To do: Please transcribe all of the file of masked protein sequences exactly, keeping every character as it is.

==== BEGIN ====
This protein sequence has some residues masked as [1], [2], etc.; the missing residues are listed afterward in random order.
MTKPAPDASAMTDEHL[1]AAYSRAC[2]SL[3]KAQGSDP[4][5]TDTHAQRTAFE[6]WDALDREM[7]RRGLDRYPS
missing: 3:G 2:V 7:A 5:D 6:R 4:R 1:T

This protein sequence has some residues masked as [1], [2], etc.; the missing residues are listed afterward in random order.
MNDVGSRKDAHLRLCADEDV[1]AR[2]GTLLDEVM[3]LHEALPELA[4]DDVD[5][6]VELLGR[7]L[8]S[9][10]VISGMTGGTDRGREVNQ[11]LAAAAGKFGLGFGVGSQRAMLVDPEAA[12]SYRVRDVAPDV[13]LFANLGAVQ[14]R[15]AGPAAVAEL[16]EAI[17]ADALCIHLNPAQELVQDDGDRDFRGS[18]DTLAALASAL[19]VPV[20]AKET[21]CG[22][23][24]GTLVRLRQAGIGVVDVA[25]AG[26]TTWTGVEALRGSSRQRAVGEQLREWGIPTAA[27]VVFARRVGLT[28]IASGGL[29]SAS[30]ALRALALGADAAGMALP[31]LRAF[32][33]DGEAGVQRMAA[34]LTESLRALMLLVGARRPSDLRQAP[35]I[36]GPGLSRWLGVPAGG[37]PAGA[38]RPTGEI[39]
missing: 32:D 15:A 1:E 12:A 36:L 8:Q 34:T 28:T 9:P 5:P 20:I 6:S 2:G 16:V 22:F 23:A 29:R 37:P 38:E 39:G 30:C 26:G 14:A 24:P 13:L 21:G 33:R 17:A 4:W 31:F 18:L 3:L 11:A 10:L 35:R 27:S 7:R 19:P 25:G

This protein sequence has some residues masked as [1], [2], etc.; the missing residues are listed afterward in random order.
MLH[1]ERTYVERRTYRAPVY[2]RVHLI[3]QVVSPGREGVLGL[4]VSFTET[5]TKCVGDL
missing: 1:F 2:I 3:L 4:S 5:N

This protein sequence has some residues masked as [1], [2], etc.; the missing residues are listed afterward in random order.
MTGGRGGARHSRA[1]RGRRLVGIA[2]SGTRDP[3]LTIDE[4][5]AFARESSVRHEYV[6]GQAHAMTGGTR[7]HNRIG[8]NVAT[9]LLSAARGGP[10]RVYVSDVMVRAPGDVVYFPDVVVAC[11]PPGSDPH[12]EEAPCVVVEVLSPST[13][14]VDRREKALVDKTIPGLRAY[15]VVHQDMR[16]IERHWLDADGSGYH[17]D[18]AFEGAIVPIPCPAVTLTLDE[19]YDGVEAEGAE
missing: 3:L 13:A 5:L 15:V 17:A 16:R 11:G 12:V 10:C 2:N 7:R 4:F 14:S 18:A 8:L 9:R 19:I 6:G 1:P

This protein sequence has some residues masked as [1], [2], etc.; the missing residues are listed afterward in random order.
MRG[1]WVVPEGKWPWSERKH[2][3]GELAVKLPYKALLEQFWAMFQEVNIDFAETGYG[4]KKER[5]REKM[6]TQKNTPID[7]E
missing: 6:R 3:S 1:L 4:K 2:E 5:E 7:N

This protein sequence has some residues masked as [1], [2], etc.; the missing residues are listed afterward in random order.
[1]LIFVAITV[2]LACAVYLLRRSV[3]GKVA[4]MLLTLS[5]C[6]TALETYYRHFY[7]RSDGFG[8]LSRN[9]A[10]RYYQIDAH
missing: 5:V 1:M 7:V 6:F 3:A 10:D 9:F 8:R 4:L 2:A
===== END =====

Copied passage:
This protein sequence has some residues masked as [1], [2], etc.; the missing residues are listed afterward in random order.
MTKPAPDASAMTDEHL[1]AAYSRAC[2]SL[3]KAQGSDP[4][5]TDTHAQRTAFE[6]WDALDREM[7]RRGLDRYPS
missing: 3:G 2:V 7:A 5:D 6:R 4:R 1:T

This protein sequence has some residues masked as [1], [2], etc.; the missing residues are listed afterward in random order.
MNDVGSRKDAHLRLCADEDV[1]AR[2]GTLLDEVM[3]LHEALPELA[4]DDVD[5][6]VELLGR[7]L[8]S[9][10]VISGMTGGTDRGREVNQ[11]LAAAAGKFGLGFGVGSQRAMLVDPEAA[12]SYRVRDVAPDV[13]LFANLGAVQ[14]R[15]AGPAAVAEL[16]EAI[17]ADALCIHLNPAQELVQDDGDRDFRGS[18]DTLAALASAL[19]VPV[20]AKET[21]CG[22][23][24]GTLVRLRQAGIGVVDVA[25]AG[26]TTWTGVEALRGSSRQRAVGEQLREWGIPTAA[27]VVFARRVGLT[28]IASGGL[29]SAS[30]ALRALALGADAAGMALP[31]LRAF[32][33]DGEAGVQRMAA[34]LTESLRALMLLVGARRPSDLRQAP[35]I[36]GPGLSRWLGVPAGG[37]PAGA[38]RPTGEI[39]
missing: 32:D 15:A 1:E 12:A 36:L 8:Q 34:T 28:T 9:P 5:P 20:I 6:S 2:G 16:V 22:F 23:A 29:R 37:P 38:E 39:G 30:C 26:G 14:A 24:P 13:L 21:G 33:R 17:A 4:W 31:F 18:L 3:L 11:A 10:L 35:R 27:S 7:R 19:P 25:G

This protein sequence has some residues masked as [1], [2], etc.; the missing residues are listed afterward in random order.
MLH[1]ERTYVERRTYRAPVY[2]RVHLI[3]QVVSPGREGVLGL[4]VSFTET[5]TKCVGDL
missing: 1:F 2:I 3:L 4:S 5:N

This protein sequence has some residues masked as [1], [2], etc.; the missing residues are listed afterward in random order.
MTGGRGGARHSRA[1]RGRRLVGIA[2]SGTRDP[3]LTIDE[4][5]AFARESSVRHEYV[6]GQAHAMTGGTR[7]HNRIG[8]NVAT[9]LLSAARGGP[10]RVYVSDVMVRAPGDVVYFPDVVVAC[11]PPGSDPH[12]EEAPCVVVEVLSPST[13][14]VDRREKALVDKTIPGLRAY[15]VVHQDMR[16]IERHWLDADGSGYH[17]D[18]AFEGAIVPIPCPAVTLTLDE[19]YDGVEAEGAE
missing: 3:L 13:A 5:L 15:V 17:A 16:R 11:G 12:V 10:C 2:N 7:R 4:F 14:S 18:A 8:L 9:R 19:I 6:G 1:P

This protein sequence has some residues masked as [1], [2], etc.; the missing residues are listed afterward in random order.
MRG[1]WVVPEGKWPWSERKH[2][3]GELAVKLPYKALLEQFWAMFQEVNIDFAETGYG[4]KKER[5]REKM[6]TQKNTPID[7]E
missing: 6:R 3:S 1:L 4:K 2:E 5:E 7:N

This protein sequence has some residues masked as [1], [2], etc.; the missing residues are listed afterward in random order.
[1]LIFVAITV[2]LACAVYLLRRSV[3]GKVA[4]MLLTLS[5]C[6]TALETYYRHFY[7]RSDGFG[8]LSRN[9]A[10]RYYQIDAH
missing: 5:V 1:M 7:V 6:F 3:A 10:D 9:F 8:R 4:L 2:A